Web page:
1) Write in the voice of one of the two girls portrayed in the photograph—as the girl, or as the grown woman looking back at the photo of her childhood. 2) Write in the voice of a woman who observes … Continue reading

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A Girl’s Motto Is…

                                I created a list of sentence beginnings that appear in Jeanette Winterson’s first novel, Oranges Are Not the Only Fruit. Notice how deceptively simple yet loaded they … Continue reading

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Returning Home

                Here are two writing prompts inspired by my reading of Jamaica Kincaid’s At the Bottom of the River. This rare image is from the cover of her first Aventura Edition (1985) that I’ve enjoyed since college. I was surprised to realize … Continue reading

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Ten Again & In A Tent

Excerpt from Nikky Finny’s “Resurrection of the Errand Girl: An Introduction” “Not a girl any longer, she is capable of her own knife-work now. She understands sharpness & duty. She knows what a blade can reveal & destroy. She has … Continue reading

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Writing While Walking

Yesterday, I needed to write. And I needed to walk. Thinking I could write in the late afternoon, after the sun slid behind the mountain, I put on my boots and filled a small pack with water, dried mango, an extra … Continue reading

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The Secret Life of Images

I’m reading Traveling with Pomegranates, Sue Monk Kidd’s travel memoir that she co-wrote with her daughter, Ann Kidd Taylor. Although she’d never written a novel, part of the narrative is about Kidd’s experience of being “pregnant” with The Secret Life … Continue reading

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Remembering Summer’s Opium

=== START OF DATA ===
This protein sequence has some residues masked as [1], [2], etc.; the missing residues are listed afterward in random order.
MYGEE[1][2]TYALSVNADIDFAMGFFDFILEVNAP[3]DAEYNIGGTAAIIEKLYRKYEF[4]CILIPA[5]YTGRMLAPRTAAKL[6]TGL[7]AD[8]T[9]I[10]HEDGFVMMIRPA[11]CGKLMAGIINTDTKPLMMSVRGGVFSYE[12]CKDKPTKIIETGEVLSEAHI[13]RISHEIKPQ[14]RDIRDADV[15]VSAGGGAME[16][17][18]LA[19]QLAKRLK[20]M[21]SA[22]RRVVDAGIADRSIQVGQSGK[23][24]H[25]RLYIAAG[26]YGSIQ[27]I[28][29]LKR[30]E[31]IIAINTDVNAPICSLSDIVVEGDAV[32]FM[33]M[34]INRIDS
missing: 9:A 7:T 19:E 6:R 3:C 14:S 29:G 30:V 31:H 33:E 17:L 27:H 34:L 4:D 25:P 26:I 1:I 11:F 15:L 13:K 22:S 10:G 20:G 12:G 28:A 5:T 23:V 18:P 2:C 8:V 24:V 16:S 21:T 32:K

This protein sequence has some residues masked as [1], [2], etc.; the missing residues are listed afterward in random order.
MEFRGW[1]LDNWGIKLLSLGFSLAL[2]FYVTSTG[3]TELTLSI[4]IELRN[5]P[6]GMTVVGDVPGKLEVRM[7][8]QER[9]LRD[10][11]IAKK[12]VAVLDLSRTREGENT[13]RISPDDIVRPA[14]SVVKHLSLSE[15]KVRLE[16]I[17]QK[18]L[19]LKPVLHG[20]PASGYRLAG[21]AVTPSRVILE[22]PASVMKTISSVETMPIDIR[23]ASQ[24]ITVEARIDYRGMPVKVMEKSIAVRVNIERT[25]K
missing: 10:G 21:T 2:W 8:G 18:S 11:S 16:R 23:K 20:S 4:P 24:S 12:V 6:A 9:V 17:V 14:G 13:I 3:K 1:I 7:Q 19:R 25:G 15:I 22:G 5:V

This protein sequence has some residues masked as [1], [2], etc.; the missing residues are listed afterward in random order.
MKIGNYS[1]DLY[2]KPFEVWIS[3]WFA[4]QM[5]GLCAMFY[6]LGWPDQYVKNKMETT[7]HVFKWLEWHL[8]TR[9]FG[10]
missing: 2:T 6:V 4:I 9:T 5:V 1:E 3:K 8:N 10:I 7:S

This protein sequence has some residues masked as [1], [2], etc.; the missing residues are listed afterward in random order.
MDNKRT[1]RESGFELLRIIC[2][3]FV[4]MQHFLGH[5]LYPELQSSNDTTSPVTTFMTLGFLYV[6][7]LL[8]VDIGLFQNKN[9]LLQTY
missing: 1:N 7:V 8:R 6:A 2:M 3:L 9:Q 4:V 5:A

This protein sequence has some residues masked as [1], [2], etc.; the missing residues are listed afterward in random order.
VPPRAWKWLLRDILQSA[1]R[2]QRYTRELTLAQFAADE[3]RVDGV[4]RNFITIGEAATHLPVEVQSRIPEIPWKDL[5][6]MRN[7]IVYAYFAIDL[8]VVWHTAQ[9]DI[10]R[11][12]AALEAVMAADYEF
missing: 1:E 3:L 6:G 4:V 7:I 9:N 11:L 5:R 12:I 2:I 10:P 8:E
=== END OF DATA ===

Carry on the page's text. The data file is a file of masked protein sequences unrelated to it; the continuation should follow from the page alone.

1) To continue the theme of writing about photos from childhood, read David Trinidad’s poem titled “9773 Comanche Ave.” Here’s a direct link to where the poem lives within … Continue reading

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Voice & the Old Photo

Opal in Texas, 1929                 I’ve been reading Fearless Confessions: A Writer’s Guide to Memoir by Sue William Silverman. Yes, I’m referring you to Sue’s work once again; no, she’s not paying me. I studied with Sue in graduate … Continue reading

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A Rare Opportunity

              During the recent holidays, I watched It’s a Wonderful Life yet again with my wife and daughter. I love the proposition at its core: imagine you’ve been given a rare opportunity to see … Continue reading

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The Secret Life of a Black Shoebox

              I have a black shoebox in which I keep a random assortment of items: my father’s baby shoes; a silver cigarette case and lighter he brought back from Vietnam to give to my … Continue reading

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They Don’t Make Submission Guidelines Like They Used To

              The following prompt was adapted directly from the submission guidelines of the intriguing online journal Defunct: A Literary Repository for the Ages.   Write about something that has had its day: defunct magazines, defunct technologies, … Continue reading